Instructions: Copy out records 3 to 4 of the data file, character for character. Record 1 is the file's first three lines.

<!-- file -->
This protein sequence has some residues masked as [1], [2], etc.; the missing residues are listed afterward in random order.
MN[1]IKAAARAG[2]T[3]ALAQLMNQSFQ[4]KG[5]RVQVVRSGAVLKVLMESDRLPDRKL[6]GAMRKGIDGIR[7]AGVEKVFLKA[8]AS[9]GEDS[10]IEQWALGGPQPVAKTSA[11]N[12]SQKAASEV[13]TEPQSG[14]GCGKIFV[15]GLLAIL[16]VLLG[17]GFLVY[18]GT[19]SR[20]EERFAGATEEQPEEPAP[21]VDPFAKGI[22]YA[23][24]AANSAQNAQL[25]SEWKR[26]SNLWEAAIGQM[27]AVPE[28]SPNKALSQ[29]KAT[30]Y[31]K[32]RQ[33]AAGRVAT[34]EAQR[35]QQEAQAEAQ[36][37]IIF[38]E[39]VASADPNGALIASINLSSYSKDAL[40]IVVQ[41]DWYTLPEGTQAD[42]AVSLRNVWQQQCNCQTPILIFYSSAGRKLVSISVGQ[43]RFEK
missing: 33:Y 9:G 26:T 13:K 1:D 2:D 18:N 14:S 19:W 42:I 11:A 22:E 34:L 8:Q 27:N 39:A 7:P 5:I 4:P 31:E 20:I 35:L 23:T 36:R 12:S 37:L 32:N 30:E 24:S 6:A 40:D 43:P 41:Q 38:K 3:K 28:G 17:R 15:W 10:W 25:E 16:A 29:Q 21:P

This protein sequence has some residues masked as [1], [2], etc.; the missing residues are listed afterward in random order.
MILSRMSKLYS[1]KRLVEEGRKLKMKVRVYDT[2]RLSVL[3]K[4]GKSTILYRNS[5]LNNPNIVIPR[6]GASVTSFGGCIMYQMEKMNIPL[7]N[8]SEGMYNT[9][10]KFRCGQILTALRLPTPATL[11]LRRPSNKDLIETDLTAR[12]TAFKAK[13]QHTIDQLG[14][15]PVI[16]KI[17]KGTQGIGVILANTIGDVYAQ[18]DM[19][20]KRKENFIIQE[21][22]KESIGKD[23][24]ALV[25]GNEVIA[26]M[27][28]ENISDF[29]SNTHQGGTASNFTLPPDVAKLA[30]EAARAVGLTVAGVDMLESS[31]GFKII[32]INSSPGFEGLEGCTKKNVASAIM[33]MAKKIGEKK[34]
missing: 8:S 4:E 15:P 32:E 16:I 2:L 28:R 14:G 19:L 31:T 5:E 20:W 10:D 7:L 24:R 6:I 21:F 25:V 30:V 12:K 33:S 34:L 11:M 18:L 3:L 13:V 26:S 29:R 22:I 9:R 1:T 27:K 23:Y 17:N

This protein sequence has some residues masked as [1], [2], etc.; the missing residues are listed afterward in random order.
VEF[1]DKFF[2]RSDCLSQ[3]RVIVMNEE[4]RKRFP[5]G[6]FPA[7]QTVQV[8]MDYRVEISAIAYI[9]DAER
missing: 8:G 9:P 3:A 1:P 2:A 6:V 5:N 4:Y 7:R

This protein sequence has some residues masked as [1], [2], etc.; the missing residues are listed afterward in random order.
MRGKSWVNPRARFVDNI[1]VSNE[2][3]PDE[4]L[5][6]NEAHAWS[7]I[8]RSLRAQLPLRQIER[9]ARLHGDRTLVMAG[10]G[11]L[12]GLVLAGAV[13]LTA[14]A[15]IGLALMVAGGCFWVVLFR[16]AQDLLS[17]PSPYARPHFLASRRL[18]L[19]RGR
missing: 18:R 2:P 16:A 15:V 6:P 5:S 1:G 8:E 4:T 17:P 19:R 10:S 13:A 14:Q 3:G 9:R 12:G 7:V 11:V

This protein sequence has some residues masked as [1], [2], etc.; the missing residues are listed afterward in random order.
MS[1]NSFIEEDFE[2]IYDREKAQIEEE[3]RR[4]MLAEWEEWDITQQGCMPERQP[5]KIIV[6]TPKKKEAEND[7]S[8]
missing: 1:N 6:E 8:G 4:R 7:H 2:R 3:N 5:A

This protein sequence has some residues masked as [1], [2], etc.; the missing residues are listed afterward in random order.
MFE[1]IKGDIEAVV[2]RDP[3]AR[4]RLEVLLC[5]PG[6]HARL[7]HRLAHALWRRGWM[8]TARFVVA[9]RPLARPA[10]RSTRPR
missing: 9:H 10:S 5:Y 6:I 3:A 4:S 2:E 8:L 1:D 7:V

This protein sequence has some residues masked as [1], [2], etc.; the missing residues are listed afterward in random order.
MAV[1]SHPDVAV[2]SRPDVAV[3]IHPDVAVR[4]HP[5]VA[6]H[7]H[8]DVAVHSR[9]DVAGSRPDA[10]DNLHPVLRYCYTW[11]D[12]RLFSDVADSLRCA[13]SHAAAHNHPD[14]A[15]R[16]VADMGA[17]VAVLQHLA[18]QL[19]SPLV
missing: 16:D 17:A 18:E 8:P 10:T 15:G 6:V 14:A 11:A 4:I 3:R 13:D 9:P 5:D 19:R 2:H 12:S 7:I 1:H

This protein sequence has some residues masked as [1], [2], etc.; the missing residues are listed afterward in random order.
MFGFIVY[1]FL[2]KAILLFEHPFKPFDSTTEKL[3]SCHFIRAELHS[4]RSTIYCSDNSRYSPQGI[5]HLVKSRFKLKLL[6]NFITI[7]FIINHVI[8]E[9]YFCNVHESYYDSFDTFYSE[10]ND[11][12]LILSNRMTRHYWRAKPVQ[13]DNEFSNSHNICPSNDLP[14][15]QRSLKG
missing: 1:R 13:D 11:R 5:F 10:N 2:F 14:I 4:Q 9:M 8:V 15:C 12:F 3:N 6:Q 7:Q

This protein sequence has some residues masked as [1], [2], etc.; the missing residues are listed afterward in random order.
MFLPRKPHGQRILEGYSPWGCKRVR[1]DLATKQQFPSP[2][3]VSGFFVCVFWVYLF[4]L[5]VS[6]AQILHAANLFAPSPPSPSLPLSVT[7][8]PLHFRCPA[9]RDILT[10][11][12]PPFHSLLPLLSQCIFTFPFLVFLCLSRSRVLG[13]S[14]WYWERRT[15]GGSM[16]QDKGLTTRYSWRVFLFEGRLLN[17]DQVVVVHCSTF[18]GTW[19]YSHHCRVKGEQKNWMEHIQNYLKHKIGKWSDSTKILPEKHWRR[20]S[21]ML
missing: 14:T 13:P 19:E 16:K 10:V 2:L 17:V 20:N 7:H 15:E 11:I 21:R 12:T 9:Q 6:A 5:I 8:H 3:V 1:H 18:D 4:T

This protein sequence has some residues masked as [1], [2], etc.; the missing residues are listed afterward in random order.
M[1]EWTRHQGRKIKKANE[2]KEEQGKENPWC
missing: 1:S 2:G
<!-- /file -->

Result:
This protein sequence has some residues masked as [1], [2], etc.; the missing residues are listed afterward in random order.
VEF[1]DKFF[2]RSDCLSQ[3]RVIVMNEE[4]RKRFP[5]G[6]FPA[7]QTVQV[8]MDYRVEISAIAYI[9]DAER
missing: 8:G 9:P 3:A 1:P 2:A 6:V 5:N 4:Y 7:R

This protein sequence has some residues masked as [1], [2], etc.; the missing residues are listed afterward in random order.
MRGKSWVNPRARFVDNI[1]VSNE[2][3]PDE[4]L[5][6]NEAHAWS[7]I[8]RSLRAQLPLRQIER[9]ARLHGDRTLVMAG[10]G[11]L[12]GLVLAGAV[13]LTA[14]A[15]IGLALMVAGGCFWVVLFR[16]AQDLLS[17]PSPYARPHFLASRRL[18]L[19]RGR
missing: 18:R 2:P 16:A 15:V 6:P 5:S 1:G 8:E 4:T 17:P 19:R 10:S 13:A 14:Q 3:G 9:R 12:G 7:V 11:V